Getting around in Hoi An

Chua Cau (Bridge Temple), Hoi An. Photo: hoianpost.com

Chua Cau (Bridge Temple), Hoi An. Photo: hoianpost.com

GET TO HOI AN

By airplane

Footsteps in Vietnam – The nearest airport is in Da Nang which has domestic connections to Hanoi, Ho Chi Minh City and Hue with Vietnam Airlines and VietJet Air and some international flights to Bangkok, Singapore Siem Reap, Cambodia (for Angkor Wat) and charter flights to China.

A taxi from Danang airport to Hoi An costs about US$22 using a taxi with a meter. This is one occasion where haggling to set a fixed price is cheaper than going by the meter, but good luck with this – despite clear signs everywhere listing fixed price fares to destinations including Hoi An (should be 400,000 dong) most drivers seem unwilling to discuss a fixed price. Meters will typically run to around 450,000 dong. Air-conditioned Minibus-Taxis cost US$5 per person (there are no minibuses in airport, you should go first to the city). The ride takes about 45 min.

A word of caution about flying Jetstar: they are frequently up to 8 hours late, many times arriving at Danang from Saigon at 02:00.

Go Travel Vietnam (GTV), 61 Phan Chau Trinh St. on the corner of Le Loi Street, (English speaking consultant: +84 915 454 949) offers transfers from Hoi An to Danang Airport and Train Station at 5 set times per day for 80,000 dong. This is by far the cheapest way to get from Hoi An to Danang airport or train station in October 2012, you must go into GTV to pre-book at least one day in advance. They can also organize private car transfers from your hotel or from the airport or train station as well for 290,000 dong. They were also able to arrange motorbike transfer to the airport for 150,000 dong for a midnight flight.

Book your flights online, travel agents charge you 30-50% more.

By train

There is no railway station in Hoi An. The nearest is in Da Nang, which receives several trains a day from Hanoi, Ho Chi Minh City, Hue, Nha Trang etc. Most travel agents and hotels can book a train ticket for you.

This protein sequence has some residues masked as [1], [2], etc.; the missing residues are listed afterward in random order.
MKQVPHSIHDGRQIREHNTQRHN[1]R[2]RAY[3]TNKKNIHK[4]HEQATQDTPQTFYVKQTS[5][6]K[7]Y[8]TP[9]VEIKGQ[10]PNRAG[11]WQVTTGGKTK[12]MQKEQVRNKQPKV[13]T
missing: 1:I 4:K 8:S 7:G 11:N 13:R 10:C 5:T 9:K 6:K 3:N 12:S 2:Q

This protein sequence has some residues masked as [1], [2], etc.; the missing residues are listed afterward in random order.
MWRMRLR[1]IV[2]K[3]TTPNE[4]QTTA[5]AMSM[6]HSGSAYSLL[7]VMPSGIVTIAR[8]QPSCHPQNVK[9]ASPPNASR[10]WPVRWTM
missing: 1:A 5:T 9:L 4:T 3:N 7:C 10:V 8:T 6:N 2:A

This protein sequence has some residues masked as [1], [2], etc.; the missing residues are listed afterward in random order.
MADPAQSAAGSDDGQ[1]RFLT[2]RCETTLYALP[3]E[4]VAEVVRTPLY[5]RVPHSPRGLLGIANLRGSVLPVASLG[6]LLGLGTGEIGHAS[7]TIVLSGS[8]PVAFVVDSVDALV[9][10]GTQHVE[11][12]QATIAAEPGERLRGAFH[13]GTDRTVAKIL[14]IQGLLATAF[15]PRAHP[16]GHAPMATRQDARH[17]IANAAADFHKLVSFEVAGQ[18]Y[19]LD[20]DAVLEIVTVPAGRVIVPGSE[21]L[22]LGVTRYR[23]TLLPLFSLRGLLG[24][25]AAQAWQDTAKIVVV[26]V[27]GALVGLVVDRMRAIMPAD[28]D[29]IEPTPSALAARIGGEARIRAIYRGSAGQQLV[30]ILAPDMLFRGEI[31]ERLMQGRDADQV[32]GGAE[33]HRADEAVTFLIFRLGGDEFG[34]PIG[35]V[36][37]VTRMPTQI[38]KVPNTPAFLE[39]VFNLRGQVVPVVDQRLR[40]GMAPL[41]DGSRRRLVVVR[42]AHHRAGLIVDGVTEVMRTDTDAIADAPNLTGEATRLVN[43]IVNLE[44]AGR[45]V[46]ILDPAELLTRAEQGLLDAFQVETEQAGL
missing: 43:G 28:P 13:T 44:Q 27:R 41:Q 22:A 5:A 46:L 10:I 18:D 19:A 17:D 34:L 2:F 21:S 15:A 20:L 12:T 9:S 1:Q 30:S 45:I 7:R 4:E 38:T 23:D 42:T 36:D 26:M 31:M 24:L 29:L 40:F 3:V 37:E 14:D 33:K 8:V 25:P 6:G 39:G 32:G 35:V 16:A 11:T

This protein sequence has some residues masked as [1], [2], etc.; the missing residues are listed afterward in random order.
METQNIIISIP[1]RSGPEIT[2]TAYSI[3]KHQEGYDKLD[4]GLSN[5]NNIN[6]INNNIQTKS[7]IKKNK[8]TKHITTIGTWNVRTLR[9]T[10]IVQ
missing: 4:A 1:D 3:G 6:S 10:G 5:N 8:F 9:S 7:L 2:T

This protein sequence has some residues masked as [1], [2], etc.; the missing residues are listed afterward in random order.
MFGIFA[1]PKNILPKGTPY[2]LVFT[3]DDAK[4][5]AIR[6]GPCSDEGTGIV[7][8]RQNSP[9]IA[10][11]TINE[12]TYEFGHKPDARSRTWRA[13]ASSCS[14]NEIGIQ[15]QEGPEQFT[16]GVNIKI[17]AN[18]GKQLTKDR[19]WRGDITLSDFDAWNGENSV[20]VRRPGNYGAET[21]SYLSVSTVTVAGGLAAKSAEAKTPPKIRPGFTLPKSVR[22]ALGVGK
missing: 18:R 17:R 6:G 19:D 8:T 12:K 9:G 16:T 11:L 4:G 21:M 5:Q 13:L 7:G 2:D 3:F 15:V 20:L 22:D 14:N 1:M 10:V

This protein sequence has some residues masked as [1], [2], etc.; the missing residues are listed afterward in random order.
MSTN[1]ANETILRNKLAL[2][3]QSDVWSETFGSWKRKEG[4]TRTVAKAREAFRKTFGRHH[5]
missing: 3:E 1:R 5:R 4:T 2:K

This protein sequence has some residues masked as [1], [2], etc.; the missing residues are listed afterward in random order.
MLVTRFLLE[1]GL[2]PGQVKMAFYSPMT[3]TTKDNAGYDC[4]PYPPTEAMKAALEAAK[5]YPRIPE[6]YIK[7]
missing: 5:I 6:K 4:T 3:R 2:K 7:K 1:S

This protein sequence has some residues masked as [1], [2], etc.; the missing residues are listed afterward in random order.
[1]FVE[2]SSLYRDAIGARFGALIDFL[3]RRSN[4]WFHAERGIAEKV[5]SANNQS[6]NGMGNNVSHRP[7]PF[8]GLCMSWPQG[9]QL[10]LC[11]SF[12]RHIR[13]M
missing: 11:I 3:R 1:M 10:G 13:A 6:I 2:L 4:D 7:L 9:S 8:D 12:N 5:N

Da Nang Railway Station: 202 Hai Phong, Tan Chinh Ward, Thanh Khe District, TP Da Nang, Phone: + 84 511 375-0666.

See note above regarding transfers between Hoi An and Danang train station for 80,000 dong with Go Travel Vietnam.

Hoi an streets

Hoi an streets

By bus

There are two different bus stations in Hoi An now (older guide books just show the one on D Hung Vuong)and the public buses to Da Nang leave from the station about 2 km north west of the centre on Le Hong Phong.

xe om from Hoi An bus station to the old town should be around 10-15,000 dong.

There is a public bus (#1) from Da Nang bus station to Hoi An bus station that costs 18,000 dong and takes c. 45 min. There seems to be no fare written on the side of the bus, but the Ohh La La Socola cafe (14 Thai Phien Da Nang) provides anti-scam maps dated 25 Feb 2013. On the bus they try to charge foreigners 50,000 dong, close to the price of private vans from a hotel in Hoi An to the airport in Da Nang, close to the cost of a bus from Da Nang to Nha Trang (3.5/4h versus a 45 min trip). Locals support the scam by pretending they are also paying 50.000 dong, insist on the fare and they will lower it to 30,000, insist and pay the official one. Expect no change if you have a 20,000 dong note. Beware of bus drivers putting your luggage at the front and sparing you the nicest front seat, likely they want you to pay 50,000 dong and threaten to kick you off. As soon as they see other foreigners to pick up they kick you off in their favour. Buses are frequent – every 20 or 30 min pick time, else every hour – so you can simply sit down, have a coffee, enjoy air-con while talking to nicer locals and then jump on the next bus. Same goes for Hoi An – Da Nang. The bus passes through downtown Da Nang and near the train station as well. If you come from Da Nang airport, the closest bus stop of the same route to Hoi An is at the roundabout where the streets Nguyễn Tri Phương and Điện Biên Phủ meet (a nice 10-15 min walk, since you can walk along the lake). This bus stop is clearly marked with a road sign.

There are no shortage of travel companies and private buses travelling to and from from Hoi An to destinations such as Hue, Hanoi, Saigon, Dalat and Nha Trang.

Open-tour buses run daily up and down the coast from Da Nang, Hue (3.5-4 hr, 60,000-100,000 dong as of Mar 2012) and Nha Trang (9-10 hours overnight, US$10-15 as of April 2013).

By motobike or taxi

It is easy to take a motorbike or taxi to and from Da Nang via the Marble Mountains (see below), from where you can catch a train onwards. This trip cost 460,000 dong from Da Nang bus station, by the meter. Mai ling taxi in Jan 2012.

By boat

The traditional boat "Ghe nang". Photo: workheritagesite

The traditional boat “Ghe nang”. Photo: workheritagesite

Hoi An has a river system stretching hundreds of kilometers – this was the ancient transport network of the Cham Kingdom as they moved goods between the highlands and then through Hoi An and onto China. Speedboats or traditional ghe nang sailing on the river or sea.
GET AROUND